More and more companies are realizing that starting with an ESG strategy, particularly within the confines of a sustainability department, can lead to escalating costs with limited corporate benefit. This is often due to a misunderstanding of sustainability, seen as an add-on rather than as a core business strategy. When sustainability is embraced as an all-encompassing strategy, the real benefits, both short-term and long-term, begin to emerge. But this requires building a solid sustainability strategy first; approaching it the other way around is likely to be both challenging and ineffective.
Despite the proliferation of ESG frameworks and the considerable resources available to support their implementation, driven in part by large consultancies and the big four accounting firms, there is a notable gap in services for developing comprehensive sustainability strategies. These accountancy-based consultancies typically focus on ESG due to its alignment with their core competencies in data gathering, verification, and reporting. Developing a sustainability strategy, however, requires a fundamentally different set of skills and expertise. Which, of course, is not convenient for the accountancy firms, which means more often than not, this part is simply left off the table altogether. There are frameworks available to aid in building a sustainability strategy, though they are less well-known than ESG frameworks, because they do not have these behemoths of corporate reporting pushing them into the market by force. To streamline our sustainability strategy advisory, we developed Symbiosis in Development (SiD), an open-source framework designed to guide building an effective sustainability strategy using systems analysis, transition management, co-creation, and design thinking. SiD is celebrating about two decades actively used in the field, and is slowly gaining adoption worldwide as an overarching framework that brings together transition and change management with, where necessary and valuable, ESG.
Today’s ESG financial investment analysis
Let’s have a quick look back at ESG’s origins. Remember, ESG’s original purpose was to be able to evaluate a company for investment decisions purposes. The introduction of 'double materiality' and the emerging concept of 'triple materiality' are steps toward transforming ESG reporting into a more genuine risk analysis instrument. Yet, we are still far from this ideal.
Presently, relying on a company's ESG report based on frameworks like GRI or ISSB for investment decisions is like navigating a maze blindfolded. Without context-based scientific analysis or goals, such evaluations are guesswork at best, more akin to hocus pocus than risk analysis. These reports, as they stand, offer only a fractional and sometimes distorted view of a company's true sustainability risks and opportunities.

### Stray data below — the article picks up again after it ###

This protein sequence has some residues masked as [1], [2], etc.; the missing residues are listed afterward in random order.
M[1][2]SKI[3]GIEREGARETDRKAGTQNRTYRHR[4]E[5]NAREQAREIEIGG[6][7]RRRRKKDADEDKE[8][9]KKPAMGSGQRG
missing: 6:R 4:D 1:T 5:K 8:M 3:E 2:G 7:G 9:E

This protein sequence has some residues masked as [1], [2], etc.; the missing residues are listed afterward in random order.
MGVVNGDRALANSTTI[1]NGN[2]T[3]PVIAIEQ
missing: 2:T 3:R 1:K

With the integration of 'triple materiality', there's a glimmer of hope. Especially when universal standards are enforced that encompass all major societal challenges, all planetary and social boundaries to start with. This approach would better reflect a company's long-term viability in relation to global trends. But let's not get ahead of ourselves; it's still a long road to reach a point where ESG reports provide a reliable tool for financial investment evaluation without significant additional effort.
From an investment perspective, the horizon looks promising, but we're still navigating through murky waters. A GRI-compliant ESG report today offers only a fragmented view of actual risk and opportunity insights. And yes, it's worth noting that these reports have their vulnerabilities, open to manipulation and selective representation.
The more immediate and accurate approach lies in conducting an integrated systemic analysis of a company, and building a sustainability strategy roadmap from this. This means delving into its systemic connectivity with society, examining supply chains, market trends, and stakeholder interests, including environmental impacts. Such an analysis forms the bedrock of a robust sustainability strategy, and is enabled by systems analysis tools such as SiD, but it’s something currently not encapsulated within the typical ESG strategy framework, and a long way off.
The developments outlined in this article reflect a dynamic and rapidly evolving ESG landscape. The changes are not merely about the content of the ESG frameworks but represent a fundamental shift in their purpose and policy context. Importantly, more companies are recognizing that an ESG strategy on its own is insufficient. ESG reporting frameworks, while valuable, do not necessarily facilitate the development of a long-term sustainability strategy.
The need for a comprehensive sustainability strategy, as a foundation for ESG and leading to a transformative roadmap, is increasingly seen as critical. Companies that embark on this journey can expect to reap long-term benefits from their commitment to sustainable impact. Those that do not will likely face escalating costs due to new regulatory guidelines, reporting, and disclosure requirements, without significant benefits to their bottom line.